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It’s been said that “you can’t use smoke signals to do philosophy.” The limitations of the form, like blankets and wood, exclude the complicated and lengthy content that philosophy requires. So can you use social media to do law?
It’s hard to overestimate the value that the internet and its myriad methods of communication bring to the practice of law. Still, it happens a lot. Lawyers and firms are told that if they don’t embrace social media, the world will leave them behind. But besides imposing an almost unbearable amount of drama on each and every tweet, these promises are far from reality and far from real law.
The truth is that lawyers are using social media, but not extensively. Because the place where the law and social media meet is still the Wild West, full of change and ambiguity, most companies are using it just for marketing. That might make sense at the corporate or firm level, considering the risks they face.
There is a lot that you, personally, have to gain professionally by using social media. It is a suite of tools that can benefit you in direct ways. It’s not about inevitable titanic change or urgent little pitfalls. This is about picking a smart and careful path to becoming a better lawyer. Let’s look at some smart and careful steps you can start with.
The 2012 In-House Counsel New Media Engagement Survey pointed out how more in-house counsel are turning to blogs for industry information and ideas. These blogs are written by seasoned professionals and peers—strong sources for further knowledge and a broader understanding of different topics.
The advantage of digital publishing in this case is clearly speed, and this has already been realized in digital research and referencing tools for law professionals. But where do you find the information you didn’t expect? That’s where social media avenues such as blogs can help. Online, new court decisions or rules can be announced and discussed the same day, allowing lawyers to stay on top of new developments. The current state of the economy also means that blogs are cheaper than your typical law periodical, and can often focus much more narrowly than a paid publication can afford to. Once you find a blog that you like, check out the other blogs that it links to—consider it a friendly, social recommendation.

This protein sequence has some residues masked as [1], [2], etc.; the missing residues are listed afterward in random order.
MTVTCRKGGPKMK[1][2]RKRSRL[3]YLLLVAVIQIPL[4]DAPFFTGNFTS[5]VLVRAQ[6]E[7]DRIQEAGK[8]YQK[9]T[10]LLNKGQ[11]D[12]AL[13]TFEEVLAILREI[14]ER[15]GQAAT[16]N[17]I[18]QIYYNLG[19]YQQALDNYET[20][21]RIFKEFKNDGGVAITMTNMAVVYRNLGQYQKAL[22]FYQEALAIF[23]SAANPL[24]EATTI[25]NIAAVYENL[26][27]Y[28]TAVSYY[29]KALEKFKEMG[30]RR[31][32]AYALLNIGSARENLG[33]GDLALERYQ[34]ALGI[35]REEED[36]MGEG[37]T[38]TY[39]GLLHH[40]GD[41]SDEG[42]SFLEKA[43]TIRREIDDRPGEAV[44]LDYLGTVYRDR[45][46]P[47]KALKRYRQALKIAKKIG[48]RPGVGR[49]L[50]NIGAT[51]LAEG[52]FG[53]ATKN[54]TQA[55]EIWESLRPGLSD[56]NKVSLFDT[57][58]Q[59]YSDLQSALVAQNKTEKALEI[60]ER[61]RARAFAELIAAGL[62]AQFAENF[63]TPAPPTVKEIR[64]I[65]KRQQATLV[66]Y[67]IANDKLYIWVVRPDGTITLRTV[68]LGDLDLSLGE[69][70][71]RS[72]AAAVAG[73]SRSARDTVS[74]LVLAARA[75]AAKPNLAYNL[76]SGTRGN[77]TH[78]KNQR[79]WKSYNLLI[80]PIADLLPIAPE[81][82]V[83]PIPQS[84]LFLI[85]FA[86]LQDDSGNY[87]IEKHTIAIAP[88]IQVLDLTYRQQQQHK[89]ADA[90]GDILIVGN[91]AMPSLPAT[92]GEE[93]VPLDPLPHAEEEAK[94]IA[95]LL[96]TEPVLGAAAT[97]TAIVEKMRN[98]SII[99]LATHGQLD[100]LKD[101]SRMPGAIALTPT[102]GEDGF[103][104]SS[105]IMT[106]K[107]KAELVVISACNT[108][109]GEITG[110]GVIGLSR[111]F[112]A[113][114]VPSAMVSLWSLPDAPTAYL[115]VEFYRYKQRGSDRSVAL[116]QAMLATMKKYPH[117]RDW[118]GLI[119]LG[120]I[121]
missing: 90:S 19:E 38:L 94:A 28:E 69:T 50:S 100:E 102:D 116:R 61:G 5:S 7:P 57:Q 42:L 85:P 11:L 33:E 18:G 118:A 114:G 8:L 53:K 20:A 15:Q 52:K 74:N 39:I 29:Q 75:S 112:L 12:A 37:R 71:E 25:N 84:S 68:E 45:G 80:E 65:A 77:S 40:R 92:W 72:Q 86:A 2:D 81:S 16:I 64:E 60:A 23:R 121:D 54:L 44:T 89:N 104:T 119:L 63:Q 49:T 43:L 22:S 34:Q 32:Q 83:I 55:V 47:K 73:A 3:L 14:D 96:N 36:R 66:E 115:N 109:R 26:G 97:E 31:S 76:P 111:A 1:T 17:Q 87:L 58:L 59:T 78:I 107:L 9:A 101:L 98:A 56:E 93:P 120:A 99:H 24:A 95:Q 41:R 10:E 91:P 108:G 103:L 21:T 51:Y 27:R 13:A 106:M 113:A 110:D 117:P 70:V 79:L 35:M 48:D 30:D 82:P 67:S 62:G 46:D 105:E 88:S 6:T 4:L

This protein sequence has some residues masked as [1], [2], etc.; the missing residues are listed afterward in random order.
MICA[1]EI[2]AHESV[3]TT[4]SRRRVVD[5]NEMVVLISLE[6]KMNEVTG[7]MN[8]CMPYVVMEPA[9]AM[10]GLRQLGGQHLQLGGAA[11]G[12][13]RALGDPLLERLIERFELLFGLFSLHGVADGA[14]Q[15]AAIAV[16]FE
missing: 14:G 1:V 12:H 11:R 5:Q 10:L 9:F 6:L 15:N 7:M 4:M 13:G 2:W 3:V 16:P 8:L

You can use social media to spend less time at your computer. Instead of sifting through the high-pressure, high-volume content of the online world yourself, you can get some help. Social and professional networks like Twitter, LinkedIn, and forums can be a source of experts who carefully filter out a lot of the noise.
Find prominent thought leaders in your field and look at what they are sharing. There are a lot more of them than you think. For example, if you are interested in international patents, or securities law, environmental law, or even toxic torts, there are great resources out there for you. By focusing on a select group of tested sources, you will have less to read, and it will be chosen with a much more personal and trusted touch.
Law, more than most other professions, thrives on information and informed debate. When it comes to presenting information and supporting debate among multiple participants simultaneously, the internet is a natural talent. Connections and relationships can be sustained online and built into informal communities. When asked about how social media had affected his work, Supreme Court Justice Anthony Kennedy said that “the law lives in the consciousness of the people” and that increased discussion of the law is a good thing.
If you are ready to make the move from listening to contributing, you should carefully pick a community to join. In an informal online community, members get responses from domain professionals from anywhere, increasing your exposure to new ideas and solutions. And if the community is part of a forum, LinkedIn, or Twitter, the turnaround time for questions and answers is greatly reduced, potentially accelerating your professional growth and development. If you aren’t sure about the responses you’re getting, the rest of the community can jump in with additional insights, evidence, and verification.
Instead of thinking of social media as a “paradigm shift” or “revolution,” think of it as a smart extension of what you are already doing. If you need to keep up with new cases, Twitter can help you do that. If you need a second opinion on a case interpretation, there might be a LinkedIn community or forum for that. The internet and social media are all about information and communication, two things at the very heart of what lawyers do.
By understanding and using the tools available, you’ll have little other option than to become a better lawyer. Maybe that’s the best place to start. You can leave the rest to someone else for now.
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